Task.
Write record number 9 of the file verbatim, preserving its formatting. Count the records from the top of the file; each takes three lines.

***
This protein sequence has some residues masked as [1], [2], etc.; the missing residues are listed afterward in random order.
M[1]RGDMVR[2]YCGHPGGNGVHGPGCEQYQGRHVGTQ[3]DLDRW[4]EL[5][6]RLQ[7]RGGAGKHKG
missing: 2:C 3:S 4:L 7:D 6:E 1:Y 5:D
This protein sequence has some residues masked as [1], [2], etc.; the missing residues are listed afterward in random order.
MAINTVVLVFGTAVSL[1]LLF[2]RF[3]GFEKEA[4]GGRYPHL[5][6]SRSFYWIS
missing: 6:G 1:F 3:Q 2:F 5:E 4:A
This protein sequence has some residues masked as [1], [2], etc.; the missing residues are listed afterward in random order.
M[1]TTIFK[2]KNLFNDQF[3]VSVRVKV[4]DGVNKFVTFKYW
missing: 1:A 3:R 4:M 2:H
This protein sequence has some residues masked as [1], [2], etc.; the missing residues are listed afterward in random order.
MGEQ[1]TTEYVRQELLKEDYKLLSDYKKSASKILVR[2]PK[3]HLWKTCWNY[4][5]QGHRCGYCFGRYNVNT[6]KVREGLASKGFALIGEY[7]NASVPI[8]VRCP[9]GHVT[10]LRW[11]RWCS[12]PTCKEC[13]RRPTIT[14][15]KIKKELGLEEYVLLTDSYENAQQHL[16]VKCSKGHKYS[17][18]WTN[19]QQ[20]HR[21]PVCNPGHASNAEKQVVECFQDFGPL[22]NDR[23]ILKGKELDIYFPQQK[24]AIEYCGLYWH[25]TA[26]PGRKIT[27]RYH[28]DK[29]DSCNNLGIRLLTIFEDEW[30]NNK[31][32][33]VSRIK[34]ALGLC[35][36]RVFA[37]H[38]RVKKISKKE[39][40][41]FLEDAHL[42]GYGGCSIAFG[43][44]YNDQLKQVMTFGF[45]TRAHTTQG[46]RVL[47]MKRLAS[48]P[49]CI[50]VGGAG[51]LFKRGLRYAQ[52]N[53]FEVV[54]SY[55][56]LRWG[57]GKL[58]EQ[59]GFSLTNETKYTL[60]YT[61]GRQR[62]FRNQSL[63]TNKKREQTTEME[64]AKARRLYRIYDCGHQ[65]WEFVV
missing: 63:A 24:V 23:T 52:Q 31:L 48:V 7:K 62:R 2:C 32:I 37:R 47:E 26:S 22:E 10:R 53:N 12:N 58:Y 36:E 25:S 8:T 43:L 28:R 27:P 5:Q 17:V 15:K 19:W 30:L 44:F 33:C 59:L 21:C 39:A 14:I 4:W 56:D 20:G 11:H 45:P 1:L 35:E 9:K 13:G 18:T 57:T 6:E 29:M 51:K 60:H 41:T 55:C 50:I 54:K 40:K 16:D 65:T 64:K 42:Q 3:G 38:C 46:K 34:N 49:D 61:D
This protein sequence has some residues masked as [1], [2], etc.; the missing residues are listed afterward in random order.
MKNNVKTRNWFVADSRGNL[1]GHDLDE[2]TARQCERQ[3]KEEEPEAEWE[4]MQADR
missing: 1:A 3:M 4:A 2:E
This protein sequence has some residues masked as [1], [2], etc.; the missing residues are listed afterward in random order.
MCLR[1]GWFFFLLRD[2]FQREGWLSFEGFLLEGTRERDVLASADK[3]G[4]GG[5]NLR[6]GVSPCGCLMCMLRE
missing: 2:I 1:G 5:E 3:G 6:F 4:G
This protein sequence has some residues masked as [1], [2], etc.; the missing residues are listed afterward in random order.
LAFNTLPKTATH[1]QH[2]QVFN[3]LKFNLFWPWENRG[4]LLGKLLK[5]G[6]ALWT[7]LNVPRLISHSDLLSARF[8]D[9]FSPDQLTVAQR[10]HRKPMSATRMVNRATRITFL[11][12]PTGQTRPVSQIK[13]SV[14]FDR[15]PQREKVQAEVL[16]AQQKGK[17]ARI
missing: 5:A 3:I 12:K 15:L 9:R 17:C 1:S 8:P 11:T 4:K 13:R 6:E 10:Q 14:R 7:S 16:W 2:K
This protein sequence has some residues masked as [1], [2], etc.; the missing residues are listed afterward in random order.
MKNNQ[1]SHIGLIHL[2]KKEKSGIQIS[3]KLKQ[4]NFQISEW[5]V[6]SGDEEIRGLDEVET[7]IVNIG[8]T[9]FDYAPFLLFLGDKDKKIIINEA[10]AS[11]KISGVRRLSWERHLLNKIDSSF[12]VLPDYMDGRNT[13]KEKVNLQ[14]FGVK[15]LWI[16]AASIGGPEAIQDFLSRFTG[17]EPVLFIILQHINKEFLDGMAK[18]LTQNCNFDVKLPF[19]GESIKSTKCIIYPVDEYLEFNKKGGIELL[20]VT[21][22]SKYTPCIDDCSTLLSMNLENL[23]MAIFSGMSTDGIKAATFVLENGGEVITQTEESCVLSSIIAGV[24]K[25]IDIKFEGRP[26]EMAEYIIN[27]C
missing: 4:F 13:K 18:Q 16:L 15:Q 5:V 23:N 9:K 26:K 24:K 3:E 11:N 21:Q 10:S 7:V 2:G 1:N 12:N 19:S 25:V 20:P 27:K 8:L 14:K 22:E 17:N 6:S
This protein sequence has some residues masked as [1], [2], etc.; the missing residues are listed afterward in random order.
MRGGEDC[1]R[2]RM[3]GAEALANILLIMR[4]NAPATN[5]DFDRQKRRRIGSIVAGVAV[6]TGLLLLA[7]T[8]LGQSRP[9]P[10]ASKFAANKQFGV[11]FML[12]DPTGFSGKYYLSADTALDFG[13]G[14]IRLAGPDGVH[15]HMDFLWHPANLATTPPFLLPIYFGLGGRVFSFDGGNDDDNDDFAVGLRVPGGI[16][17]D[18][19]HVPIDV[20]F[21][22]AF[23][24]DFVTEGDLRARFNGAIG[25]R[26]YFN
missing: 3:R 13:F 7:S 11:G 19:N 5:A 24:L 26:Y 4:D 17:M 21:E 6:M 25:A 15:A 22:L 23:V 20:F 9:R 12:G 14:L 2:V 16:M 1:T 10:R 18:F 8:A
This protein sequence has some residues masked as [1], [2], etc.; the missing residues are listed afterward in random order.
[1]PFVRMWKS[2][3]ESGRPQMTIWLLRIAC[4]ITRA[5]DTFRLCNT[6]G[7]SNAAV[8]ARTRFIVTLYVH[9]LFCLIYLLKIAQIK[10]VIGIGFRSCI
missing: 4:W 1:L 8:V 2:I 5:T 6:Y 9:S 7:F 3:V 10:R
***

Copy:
This protein sequence has some residues masked as [1], [2], etc.; the missing residues are listed afterward in random order.
MRGGEDC[1]R[2]RM[3]GAEALANILLIMR[4]NAPATN[5]DFDRQKRRRIGSIVAGVAV[6]TGLLLLA[7]T[8]LGQSRP[9]P[10]ASKFAANKQFGV[11]FML[12]DPTGFSGKYYLSADTALDFG[13]G[14]IRLAGPDGVH[15]HMDFLWHPANLATTPPFLLPIYFGLGGRVFSFDGGNDDDNDDFAVGLRVPGGI[16][17]D[18][19]HVPIDV[20]F[21][22]AF[23][24]DFVTEGDLRARFNGAIG[25]R[26]YFN
missing: 3:R 13:F 7:S 11:G 19:N 5:A 24:L 26:Y 4:D 17:M 21:E 6:M 25:A 15:A 22:L 23:V 20:F 9:R 12:G 14:L 2:V 16:M 1:T 10:R 18:F 8:A